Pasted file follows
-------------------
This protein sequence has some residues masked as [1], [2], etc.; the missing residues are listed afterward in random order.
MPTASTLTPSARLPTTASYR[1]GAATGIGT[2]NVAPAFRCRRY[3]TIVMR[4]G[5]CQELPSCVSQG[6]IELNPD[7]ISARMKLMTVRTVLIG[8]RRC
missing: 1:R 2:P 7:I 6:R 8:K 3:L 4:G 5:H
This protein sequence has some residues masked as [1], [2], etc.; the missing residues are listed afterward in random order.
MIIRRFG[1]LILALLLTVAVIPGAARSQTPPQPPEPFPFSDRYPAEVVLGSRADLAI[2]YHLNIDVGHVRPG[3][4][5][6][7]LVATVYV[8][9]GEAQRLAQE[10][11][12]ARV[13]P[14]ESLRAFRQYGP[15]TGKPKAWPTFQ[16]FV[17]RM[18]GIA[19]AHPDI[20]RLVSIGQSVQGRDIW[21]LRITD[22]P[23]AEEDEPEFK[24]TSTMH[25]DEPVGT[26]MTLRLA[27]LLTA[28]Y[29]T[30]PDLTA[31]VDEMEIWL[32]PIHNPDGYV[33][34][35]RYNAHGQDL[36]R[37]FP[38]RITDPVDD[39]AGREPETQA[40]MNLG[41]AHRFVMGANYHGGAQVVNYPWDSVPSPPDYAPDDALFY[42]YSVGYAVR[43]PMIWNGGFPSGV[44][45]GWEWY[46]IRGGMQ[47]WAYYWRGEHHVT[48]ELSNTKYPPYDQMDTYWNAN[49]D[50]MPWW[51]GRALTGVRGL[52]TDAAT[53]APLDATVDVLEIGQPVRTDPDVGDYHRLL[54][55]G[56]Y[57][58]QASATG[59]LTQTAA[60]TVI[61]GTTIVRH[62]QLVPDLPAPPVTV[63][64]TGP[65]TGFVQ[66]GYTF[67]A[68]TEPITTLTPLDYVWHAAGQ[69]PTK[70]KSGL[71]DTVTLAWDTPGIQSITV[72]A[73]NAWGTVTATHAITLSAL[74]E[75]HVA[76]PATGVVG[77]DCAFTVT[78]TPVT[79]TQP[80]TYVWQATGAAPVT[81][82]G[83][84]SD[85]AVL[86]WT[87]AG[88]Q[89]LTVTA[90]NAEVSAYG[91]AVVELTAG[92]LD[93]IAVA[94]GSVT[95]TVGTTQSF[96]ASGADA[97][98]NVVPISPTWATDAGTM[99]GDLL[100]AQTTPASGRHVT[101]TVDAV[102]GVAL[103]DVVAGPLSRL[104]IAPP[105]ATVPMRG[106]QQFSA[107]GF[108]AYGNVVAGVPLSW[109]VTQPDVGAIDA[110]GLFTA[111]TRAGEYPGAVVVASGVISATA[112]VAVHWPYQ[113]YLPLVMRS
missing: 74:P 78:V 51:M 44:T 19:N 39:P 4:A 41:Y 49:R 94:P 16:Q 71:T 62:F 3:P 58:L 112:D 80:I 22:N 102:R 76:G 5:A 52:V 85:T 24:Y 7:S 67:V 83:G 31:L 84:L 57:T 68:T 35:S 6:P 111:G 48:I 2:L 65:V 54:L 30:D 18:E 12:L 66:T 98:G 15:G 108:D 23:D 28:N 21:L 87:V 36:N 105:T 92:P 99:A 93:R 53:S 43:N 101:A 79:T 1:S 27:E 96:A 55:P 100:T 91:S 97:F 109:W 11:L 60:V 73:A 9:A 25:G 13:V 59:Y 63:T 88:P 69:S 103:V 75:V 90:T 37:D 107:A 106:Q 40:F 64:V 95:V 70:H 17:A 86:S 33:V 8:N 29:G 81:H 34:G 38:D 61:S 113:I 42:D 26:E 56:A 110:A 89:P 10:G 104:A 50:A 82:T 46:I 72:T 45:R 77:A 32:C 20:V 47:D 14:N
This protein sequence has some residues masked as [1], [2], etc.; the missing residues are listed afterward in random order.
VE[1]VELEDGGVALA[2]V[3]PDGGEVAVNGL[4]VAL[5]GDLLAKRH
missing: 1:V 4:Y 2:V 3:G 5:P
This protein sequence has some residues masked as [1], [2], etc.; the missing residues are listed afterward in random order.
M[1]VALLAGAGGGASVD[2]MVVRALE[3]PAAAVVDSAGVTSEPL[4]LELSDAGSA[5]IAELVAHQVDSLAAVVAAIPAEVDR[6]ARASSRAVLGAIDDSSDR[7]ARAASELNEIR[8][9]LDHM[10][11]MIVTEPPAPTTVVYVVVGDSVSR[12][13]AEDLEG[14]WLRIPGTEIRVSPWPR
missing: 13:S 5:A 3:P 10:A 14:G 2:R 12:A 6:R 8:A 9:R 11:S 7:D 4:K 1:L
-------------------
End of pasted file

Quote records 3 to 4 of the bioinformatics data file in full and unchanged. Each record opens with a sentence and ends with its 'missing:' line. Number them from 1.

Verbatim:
This protein sequence has some residues masked as [1], [2], etc.; the missing residues are listed afterward in random order.
VE[1]VELEDGGVALA[2]V[3]PDGGEVAVNGL[4]VAL[5]GDLLAKRH
missing: 1:V 4:Y 2:V 3:G 5:P
This protein sequence has some residues masked as [1], [2], etc.; the missing residues are listed afterward in random order.
M[1]VALLAGAGGGASVD[2]MVVRALE[3]PAAAVVDSAGVTSEPL[4]LELSDAGSA[5]IAELVAHQVDSLAAVVAAIPAEVDR[6]ARASSRAVLGAIDDSSDR[7]ARAASELNEIR[8][9]LDHM[10][11]MIVTEPPAPTTVVYVVVGDSVSR[12][13]AEDLEG[14]WLRIPGTEIRVSPWPR
missing: 13:S 5:A 3:P 10:A 14:G 2:R 12:A 6:R 8:A 9:R 11:S 7:D 4:K 1:L